The Colorado Department of Public Safety (CDPS) and the Colorado School Safety Resource Center (CSSRC) are working together to ensure that students in Colorado Springs, CO are educated on the dangers of substance abuse and violence. The mission of the CDPS is to keep Colorado communities safe, and the CSSRC has an extremely important goal in fiscal year 2020 to support this mission by increasing school preparedness for emergencies. To achieve this goal, the CSSRC surveyed schools across the state in collaboration with the Colorado Department of Education (CDE) to establish a baseline of schools implementing emergency operations plans (EOP) and to facilitate a plan to increase the number of schools participating in emergency operational planning at the local level. The survey, which is a combination of the Centers for Disease Control's National Youth Risk Behavior Survey (YRBS) and the Colorado Youth Survey, is called the Healthy Kids Colorado Survey.
This annual report, a joint effort of the National Center for Education Statistics and the Office of Judicial Statistics, examines crimes that occur in schools and universities. The SSOCS asks public school principals to report on the frequency of violent incidents, such as physical assaults, robberies, vandalism, and robberies in their schools. In addition to this survey, the Office of Compliance and Professional Standards made a report on the responses to the school safety survey. The report covers topics such as victimization, bullying, school conditions, fighting, weapons, the presence of security personnel at school, the availability and use of drugs and alcohol by students, student perceptions of personal safety at school, and criminal incidents in higher education institutions.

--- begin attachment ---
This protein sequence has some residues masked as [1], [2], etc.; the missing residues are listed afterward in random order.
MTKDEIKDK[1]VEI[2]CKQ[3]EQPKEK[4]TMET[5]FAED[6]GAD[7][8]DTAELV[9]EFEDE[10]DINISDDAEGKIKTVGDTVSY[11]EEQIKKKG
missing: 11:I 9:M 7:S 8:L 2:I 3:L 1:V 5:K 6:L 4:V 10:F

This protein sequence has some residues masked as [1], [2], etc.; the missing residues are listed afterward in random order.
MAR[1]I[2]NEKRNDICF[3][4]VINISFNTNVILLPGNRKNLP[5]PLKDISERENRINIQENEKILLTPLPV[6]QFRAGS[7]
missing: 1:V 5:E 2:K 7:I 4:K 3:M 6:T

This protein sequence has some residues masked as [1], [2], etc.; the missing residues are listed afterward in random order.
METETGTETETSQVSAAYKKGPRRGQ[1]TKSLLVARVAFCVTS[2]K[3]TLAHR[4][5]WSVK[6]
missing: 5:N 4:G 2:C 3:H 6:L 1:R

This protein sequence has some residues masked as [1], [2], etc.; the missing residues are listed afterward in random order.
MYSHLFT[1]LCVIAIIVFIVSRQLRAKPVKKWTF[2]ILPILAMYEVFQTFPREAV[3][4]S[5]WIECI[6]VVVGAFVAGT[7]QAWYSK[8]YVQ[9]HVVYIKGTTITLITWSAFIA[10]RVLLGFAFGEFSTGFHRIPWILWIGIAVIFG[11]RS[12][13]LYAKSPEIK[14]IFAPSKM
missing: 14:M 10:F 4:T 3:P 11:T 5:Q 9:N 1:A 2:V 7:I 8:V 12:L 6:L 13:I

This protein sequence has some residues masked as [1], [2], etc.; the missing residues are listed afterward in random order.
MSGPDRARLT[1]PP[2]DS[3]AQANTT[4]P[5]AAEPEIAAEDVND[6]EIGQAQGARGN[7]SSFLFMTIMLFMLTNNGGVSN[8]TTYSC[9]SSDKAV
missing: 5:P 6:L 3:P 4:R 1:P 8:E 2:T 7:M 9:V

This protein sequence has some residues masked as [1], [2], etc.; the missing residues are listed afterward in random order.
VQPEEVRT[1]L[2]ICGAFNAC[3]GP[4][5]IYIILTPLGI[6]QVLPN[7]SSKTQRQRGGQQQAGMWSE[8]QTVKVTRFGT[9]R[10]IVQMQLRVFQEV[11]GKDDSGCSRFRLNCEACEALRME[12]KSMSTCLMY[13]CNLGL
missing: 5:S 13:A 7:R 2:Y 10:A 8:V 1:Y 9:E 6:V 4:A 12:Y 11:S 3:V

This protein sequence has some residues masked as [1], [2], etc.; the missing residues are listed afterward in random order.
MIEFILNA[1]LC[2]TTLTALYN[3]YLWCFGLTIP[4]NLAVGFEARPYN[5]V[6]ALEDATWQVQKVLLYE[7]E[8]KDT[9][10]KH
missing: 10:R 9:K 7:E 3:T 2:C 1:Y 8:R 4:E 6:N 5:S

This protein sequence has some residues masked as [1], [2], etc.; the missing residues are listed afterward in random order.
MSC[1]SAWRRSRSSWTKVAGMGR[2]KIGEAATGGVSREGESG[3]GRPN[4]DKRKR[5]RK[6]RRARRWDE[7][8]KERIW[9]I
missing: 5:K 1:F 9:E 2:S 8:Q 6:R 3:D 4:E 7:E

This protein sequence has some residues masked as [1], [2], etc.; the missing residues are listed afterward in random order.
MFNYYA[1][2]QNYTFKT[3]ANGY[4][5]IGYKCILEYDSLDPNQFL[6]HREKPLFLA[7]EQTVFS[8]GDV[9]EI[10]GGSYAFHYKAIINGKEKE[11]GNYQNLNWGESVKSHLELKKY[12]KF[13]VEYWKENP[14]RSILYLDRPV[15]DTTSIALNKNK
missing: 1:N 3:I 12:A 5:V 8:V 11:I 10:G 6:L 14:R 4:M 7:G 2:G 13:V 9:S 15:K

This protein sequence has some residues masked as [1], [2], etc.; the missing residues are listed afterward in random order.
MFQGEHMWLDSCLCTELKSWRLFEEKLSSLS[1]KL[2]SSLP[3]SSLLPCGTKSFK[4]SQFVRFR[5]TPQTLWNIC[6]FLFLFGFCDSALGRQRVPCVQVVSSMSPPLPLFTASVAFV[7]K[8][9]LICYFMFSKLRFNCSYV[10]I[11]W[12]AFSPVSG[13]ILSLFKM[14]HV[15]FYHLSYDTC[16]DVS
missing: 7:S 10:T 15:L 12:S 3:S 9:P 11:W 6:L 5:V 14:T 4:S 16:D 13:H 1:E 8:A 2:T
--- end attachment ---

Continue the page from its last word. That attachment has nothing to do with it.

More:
To effectively educate students on substance abuse and violence prevention, it is essential to discuss healthy alternatives to substance use. It is also important to predict the potential effects of one person's substance abuse on other people. In some cases, a student may have to accept that the doctor and university dean share protected information in order to maintain a good academic level. If a student is an international student in the United States with a visa, they may be able to apply for a medical license either to receive treatment in the United States or abroad.
However, if a higher education institution or university is already aware of a mental health or substance use problem among its students, they can force students to receive treatment under the threat of expulsion. Drug testing is not uncommon in other college and university settings such as college athletes or those entering medical and dental schools. However, it is relatively rare for undergraduate universities to require students to undergo drug testing. Understandably, students may be reluctant to share information about their substance use history with a doctor who works at a campus health services center with this type of agreement.
In order to further educate students on substance abuse and violence prevention, every odd-numbered year CDE conducts a statewide survey of risk and protective factors for Colorado teens. This survey also focuses on programs, disciplinary measures, and policies implemented to prevent and reduce crime and violence in schools. In total, 42,531 students from 396 public and private schools participated in this year's Monitoring the Future survey. Finally, students receiving treatment close to their college or university may face additional difficulties during summer months when there are no classes especially if they live geographically far from campus.
It is important for universities to be aware of these difficulties so they can provide support for these students.